WORLD WARRIORS GLOBAL PERSPECTIVES: UGANDA
Join us as we explore our Global Neonatal Womb! As we seek to expand our introspective capacities we hope to increase our knowledge and understanding of our global families, their challenges, resources and research. Over time, with open minds and hearts, we will take a “peek” into Neonatal Womb communities around the world.
Our Journey begins with a wander into Healthy Newborn Network. HNN is a global community of maternal and newborn health professionals and practitioners who state in their website “about” section “The Healthy Newborn Network (HNN) is an online community dedicated to addressing critical knowledge gaps in newborn health”. The resources available through this expansive and globally connected online resource amazed and excited us.
The Healthy Newborn Network: http://www.healthynewbornnetwork.org/
Today, we visit Uganda:
The Republic of Uganda, a landlocked country in East Africa , is the world’s second most populous landlocked country. Uganda is one of the poorest nations in the world. In Uganda, 226,000 babies are born too soon each year and 12,500 children under five die due to direct preterm birth complications. Leading causes of neonatal deaths in Uganda (2013) include 31% due to preterm birth complications. Of the 10 Elements of Care recommended by WHO (World Health Organization) for improved preterm birth outcomes included in Uganda’s clinical standards of care are tocolytics, magnesium sulfate, antibiotics for preterm premature rupture of membranes, and kangaroo mother care.
In RECENT NEWS from Uganda Sandra Janet Birungi posted the following article related to preterm births on April 4, 2016 in the Daily Monitor: Study shows new method to test premature babies.
” KAMPALA. In the absence of weighing scales, measuring the size of a baby’s foot using the foot length card and danger sign screening cards can help identify if a baby is premature or has low birth weight, a new study has shown.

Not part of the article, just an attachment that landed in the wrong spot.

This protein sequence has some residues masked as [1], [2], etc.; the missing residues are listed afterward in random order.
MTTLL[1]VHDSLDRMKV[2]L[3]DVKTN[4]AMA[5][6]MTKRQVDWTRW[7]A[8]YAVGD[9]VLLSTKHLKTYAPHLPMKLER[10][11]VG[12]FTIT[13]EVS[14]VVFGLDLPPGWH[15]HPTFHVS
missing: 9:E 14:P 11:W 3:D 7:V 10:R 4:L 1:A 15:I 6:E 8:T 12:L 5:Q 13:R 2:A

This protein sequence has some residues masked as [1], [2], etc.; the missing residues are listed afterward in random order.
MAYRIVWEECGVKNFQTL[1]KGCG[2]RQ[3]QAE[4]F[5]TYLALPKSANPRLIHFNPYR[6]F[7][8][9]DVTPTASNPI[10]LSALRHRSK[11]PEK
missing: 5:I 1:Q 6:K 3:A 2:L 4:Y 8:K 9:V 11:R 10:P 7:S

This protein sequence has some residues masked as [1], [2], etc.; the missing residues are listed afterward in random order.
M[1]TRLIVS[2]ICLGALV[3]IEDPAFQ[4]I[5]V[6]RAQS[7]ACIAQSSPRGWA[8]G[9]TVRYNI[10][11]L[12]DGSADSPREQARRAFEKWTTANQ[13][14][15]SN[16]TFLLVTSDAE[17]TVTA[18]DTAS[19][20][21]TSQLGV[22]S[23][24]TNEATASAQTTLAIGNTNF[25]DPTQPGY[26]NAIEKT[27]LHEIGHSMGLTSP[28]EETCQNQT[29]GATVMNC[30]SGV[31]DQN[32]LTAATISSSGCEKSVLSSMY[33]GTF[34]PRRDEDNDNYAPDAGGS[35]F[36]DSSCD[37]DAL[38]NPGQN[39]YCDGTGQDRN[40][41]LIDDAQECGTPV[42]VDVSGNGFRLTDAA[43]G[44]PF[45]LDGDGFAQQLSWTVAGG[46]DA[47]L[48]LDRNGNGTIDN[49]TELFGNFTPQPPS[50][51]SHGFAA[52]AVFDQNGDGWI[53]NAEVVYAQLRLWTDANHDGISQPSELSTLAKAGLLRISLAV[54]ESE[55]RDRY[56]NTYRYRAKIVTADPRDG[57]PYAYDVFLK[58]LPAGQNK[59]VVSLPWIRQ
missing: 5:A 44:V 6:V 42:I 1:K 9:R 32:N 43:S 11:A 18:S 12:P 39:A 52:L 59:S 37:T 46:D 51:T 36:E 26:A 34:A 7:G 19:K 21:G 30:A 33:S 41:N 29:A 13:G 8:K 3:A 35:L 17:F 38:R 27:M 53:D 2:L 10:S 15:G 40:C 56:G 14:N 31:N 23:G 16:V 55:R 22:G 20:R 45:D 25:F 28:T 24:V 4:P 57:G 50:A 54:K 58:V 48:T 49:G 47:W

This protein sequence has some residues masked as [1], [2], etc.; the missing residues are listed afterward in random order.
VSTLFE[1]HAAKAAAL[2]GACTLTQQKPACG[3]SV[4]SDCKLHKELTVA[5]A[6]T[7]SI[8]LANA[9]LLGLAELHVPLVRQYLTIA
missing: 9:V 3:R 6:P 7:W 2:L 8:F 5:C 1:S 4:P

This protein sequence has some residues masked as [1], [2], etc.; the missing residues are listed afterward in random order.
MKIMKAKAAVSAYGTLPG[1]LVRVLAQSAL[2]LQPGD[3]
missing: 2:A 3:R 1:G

The study by the Makerere School of Public Health, which is being carried out in Iganga and Mayuge districts, targeted 80,000 women. Preliminary results registered a high survival rate for high risk babies admitted to the health facilities and those delivered at home. “Within four months, the trained 150 village health teams (VHTs) helped identify and counsel 764 mothers. Of these, 83 per cent were visited in the first 48 hours. VHTs screened and identified 78 high risk babies of whom 32 were low birth weight or preterm babies,” the study titled reads in part.
Dr. Getrude Namazzi, the lead researcher, said of the 280 high risk babies admitted to Iganga hospital for the past four months, 40 per cent were low birth weight. Of these, 91 per cent survived and were discharged alive and well.
Feet have more than 80 per cent sensitivity and specificity so they can be used to find low birth weight and pre-term babies and we have just found out that it works. The study has proved that high risk babies can survive and thrive even in resource-constrained settings using low cost strategies” Dr. Namazzi said while releasing the results in Kampala last Wednesday. “